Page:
This reduces a very crucial problem of ventilator-associated pneumonia. By ensuring that oral pharyngeal secretions and subplot executions are automatically cleared out without much neck movement without much need for nursing intervention so that less of the aspiration, less of the secretions aspirate into the lungs and cause pneumonia.Because the number of patients who are on ventilators they have a very high chance of getting into a ventilator. So the other devices in the empty space that we’ve made is a simple one is a nasal foreign body removal which is commercially available is already there in many medical colleges and hospitals and rural areas, which is a single simple handheld affordable device to remove anything impacted in the child nose from a non-end expert to any general practitioner Medical doctor, pediatrician who gets a child with the foreign body in the nose, where they don’t have any tool, they don’t have to use makeshift tools now we have a dedicated tool with a light source with a handle with the grip and with a unique mechanical design that can remove it in the first attempt. We have doctors putting videos of their first attempt removals on YouTube and many children are now avoided from having to undergo surgeries undergo anesthesia undergo endoscopic procedures, or have risk of aspiration into the lungs, because of the first point of care, the foreign bodies can be removed accurately.

Some of the other devices which are used very actively have developed a balloon sinuplasty system. Balloon sinuplasty system are not novel devices, they already exist, but they’re not so much in India because the cost the Western technologies, when they develop products, they price it based on their buyers. Most of the times, people who pay for these technologies are insurance companies, so they are exorbitantly high priced India as a out of pocket paying market. So, it didn’t make sense when some of these balloons sinuplasty devices came into India, namely Johnson and Johnson’s acclarant system was charged almost three times more than a very thorough fest procedure, which you would do for sinuses so it doesn’t make sense your patient will be like to put a balloon in my sinuses and, and do those procedures repeatedly, I might as well pay one third and get a get a definitive fest surgery. And for that reason didn’t work but we were able to reverse the economic economics here by making the balloon sinuplasty device, less than one third the cost of the first surgery so that in the opd, or as an office procedure people with early sinusitis can get a balloon dilation and reverse their sinus issues. And if they still, not recovering all the medications are not helping or there are other anatomical complications and they can undergo fest surgery but at least we avoid unnecessary fests in a large number of people and we avoid progression of disease, one in eight Indian suffer from sinusitis, and many of them can be provided non invasive minimally invasive very quick management earlier on.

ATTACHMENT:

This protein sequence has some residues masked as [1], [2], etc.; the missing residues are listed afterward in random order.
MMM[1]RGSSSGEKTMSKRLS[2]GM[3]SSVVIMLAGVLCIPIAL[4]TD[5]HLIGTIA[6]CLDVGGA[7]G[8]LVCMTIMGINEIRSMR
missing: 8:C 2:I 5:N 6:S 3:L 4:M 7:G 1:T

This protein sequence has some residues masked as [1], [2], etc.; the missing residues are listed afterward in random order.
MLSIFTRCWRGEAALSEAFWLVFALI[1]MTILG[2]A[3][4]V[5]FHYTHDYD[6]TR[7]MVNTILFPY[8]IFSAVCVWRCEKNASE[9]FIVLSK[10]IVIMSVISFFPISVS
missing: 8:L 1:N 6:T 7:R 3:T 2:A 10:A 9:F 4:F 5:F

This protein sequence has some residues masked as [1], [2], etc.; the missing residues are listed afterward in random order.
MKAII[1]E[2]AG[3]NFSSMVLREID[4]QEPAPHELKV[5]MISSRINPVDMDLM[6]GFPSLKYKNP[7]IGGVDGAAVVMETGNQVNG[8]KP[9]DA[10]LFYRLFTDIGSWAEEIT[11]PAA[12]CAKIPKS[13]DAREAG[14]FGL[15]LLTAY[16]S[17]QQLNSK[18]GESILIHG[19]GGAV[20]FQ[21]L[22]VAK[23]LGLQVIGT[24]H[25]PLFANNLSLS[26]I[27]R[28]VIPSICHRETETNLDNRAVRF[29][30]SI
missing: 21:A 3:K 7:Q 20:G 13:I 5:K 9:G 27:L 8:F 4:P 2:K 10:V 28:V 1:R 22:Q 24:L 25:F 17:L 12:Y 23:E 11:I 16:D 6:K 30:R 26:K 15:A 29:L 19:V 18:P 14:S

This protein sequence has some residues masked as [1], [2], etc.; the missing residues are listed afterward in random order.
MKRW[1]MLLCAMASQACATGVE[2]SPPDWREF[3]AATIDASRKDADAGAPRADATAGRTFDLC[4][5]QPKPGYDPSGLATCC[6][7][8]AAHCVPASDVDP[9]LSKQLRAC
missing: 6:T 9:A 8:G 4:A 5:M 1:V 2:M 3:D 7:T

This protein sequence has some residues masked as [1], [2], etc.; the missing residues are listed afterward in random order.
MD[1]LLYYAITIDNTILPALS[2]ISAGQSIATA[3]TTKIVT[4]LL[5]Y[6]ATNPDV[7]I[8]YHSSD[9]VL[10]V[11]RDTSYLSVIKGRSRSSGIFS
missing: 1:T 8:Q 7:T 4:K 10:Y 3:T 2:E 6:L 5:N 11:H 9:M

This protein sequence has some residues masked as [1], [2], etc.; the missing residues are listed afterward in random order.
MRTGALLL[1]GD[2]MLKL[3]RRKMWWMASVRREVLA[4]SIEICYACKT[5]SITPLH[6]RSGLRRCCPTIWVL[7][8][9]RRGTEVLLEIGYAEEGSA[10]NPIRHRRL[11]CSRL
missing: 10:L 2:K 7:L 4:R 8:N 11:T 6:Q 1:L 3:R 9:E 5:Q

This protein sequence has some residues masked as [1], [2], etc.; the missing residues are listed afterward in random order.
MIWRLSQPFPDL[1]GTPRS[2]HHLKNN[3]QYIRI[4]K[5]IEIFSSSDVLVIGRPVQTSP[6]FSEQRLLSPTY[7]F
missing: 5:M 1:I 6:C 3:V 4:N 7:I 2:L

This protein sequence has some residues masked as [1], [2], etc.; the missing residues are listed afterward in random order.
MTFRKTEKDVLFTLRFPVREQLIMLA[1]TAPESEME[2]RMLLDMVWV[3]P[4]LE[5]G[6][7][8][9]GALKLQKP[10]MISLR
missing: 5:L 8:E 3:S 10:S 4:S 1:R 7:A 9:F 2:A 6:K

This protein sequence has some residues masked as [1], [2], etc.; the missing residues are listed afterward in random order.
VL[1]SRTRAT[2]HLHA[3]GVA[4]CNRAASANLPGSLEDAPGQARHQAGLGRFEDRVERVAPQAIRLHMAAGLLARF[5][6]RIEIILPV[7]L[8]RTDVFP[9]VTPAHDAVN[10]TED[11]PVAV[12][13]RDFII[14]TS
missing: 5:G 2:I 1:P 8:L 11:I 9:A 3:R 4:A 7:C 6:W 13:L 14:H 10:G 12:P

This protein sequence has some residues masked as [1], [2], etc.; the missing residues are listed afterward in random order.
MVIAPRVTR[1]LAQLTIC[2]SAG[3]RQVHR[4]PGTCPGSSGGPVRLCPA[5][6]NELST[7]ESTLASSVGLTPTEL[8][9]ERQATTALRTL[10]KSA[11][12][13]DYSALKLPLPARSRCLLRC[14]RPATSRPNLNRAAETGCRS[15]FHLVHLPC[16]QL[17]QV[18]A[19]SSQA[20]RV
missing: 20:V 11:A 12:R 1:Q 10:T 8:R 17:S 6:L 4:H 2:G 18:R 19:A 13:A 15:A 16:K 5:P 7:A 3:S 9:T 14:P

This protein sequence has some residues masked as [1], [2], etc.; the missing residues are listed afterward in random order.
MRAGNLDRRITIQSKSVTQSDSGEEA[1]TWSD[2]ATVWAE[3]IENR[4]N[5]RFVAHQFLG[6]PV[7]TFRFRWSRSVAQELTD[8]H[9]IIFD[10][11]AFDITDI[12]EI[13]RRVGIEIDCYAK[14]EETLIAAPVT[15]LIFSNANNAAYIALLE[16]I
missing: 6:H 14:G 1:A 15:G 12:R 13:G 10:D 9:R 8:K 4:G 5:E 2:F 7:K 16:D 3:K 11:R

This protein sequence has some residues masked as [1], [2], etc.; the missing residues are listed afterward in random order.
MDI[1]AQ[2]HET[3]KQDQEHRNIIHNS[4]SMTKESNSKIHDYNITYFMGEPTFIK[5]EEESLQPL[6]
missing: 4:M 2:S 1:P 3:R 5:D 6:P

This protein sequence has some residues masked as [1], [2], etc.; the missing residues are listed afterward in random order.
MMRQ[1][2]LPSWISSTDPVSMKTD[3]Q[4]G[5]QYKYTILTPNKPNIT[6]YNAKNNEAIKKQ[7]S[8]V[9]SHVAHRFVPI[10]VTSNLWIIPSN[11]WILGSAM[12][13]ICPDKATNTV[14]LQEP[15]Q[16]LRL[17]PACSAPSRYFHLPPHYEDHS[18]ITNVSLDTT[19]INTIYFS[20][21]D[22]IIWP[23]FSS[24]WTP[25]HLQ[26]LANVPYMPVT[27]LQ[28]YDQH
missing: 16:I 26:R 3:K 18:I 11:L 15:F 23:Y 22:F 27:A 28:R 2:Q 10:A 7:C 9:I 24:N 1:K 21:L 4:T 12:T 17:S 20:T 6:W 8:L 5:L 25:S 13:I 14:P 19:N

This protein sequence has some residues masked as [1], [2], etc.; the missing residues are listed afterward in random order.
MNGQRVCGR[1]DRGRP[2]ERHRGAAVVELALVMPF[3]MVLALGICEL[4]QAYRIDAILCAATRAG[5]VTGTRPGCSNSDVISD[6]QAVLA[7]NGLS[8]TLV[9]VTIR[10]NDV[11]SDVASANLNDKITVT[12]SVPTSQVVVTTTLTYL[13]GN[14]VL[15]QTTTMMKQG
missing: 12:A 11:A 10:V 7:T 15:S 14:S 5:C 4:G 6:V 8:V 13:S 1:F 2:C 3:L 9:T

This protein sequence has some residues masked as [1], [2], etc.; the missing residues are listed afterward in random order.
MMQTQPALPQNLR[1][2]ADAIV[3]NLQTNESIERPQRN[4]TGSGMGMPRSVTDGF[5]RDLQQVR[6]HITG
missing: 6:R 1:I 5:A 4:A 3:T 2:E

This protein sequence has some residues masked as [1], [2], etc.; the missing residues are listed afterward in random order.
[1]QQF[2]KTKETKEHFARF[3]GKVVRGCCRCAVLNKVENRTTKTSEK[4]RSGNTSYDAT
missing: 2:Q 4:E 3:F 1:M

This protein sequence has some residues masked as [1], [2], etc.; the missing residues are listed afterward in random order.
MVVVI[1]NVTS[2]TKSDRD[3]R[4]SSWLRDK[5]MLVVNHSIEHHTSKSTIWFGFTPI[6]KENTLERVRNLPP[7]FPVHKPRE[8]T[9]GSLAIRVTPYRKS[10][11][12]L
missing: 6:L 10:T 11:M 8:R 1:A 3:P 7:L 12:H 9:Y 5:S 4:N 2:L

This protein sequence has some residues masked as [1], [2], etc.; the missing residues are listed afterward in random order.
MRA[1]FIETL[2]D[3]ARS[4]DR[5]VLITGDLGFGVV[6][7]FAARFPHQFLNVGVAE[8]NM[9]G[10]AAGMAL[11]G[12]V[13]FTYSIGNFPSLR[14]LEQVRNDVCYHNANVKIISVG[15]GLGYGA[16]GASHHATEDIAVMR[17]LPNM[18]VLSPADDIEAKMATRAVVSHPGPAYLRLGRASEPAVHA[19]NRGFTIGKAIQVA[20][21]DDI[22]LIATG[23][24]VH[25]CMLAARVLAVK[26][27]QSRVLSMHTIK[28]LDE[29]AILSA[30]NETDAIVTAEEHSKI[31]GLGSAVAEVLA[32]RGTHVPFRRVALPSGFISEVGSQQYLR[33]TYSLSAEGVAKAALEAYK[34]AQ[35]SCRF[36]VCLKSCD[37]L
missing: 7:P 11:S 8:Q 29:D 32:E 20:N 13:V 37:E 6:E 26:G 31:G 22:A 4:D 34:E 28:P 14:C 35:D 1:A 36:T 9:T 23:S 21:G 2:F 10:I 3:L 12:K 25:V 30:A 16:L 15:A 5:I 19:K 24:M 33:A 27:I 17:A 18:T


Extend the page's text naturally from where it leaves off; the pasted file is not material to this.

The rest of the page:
Similarly, there is this, pressing problem of tinnitus and eustachian tube issues very common in India because of the turbinate enlargements and blockages of the Eustachian tube and we figured we have developed a balloon that can dilate the eustachian tubes and do both these procedures quite actively and it’s always overwhelming to use your own invention in your own practice that benefits your own patients, some of the others that we licensed out very quickly, were thoracocentrosis devices, abdominal paracentesis device, accurate meso gastric insertion tube, taken over by a company called Macman health in Delhi, and they are now distributing and manufacturing it in India and internationally.We also developed a liver biopsy device which is now developed under this company called India labs product, product is called bioscoop and that claims to do ultrasound based needle aspiration biopsy without causing any bleeding, which is a big problem because when you have liver disease, you’re interpreting reading is very high when you take to cut biopsies. These are some of the few devices that has reached the people over time.

InnoHEALTH magazine digital team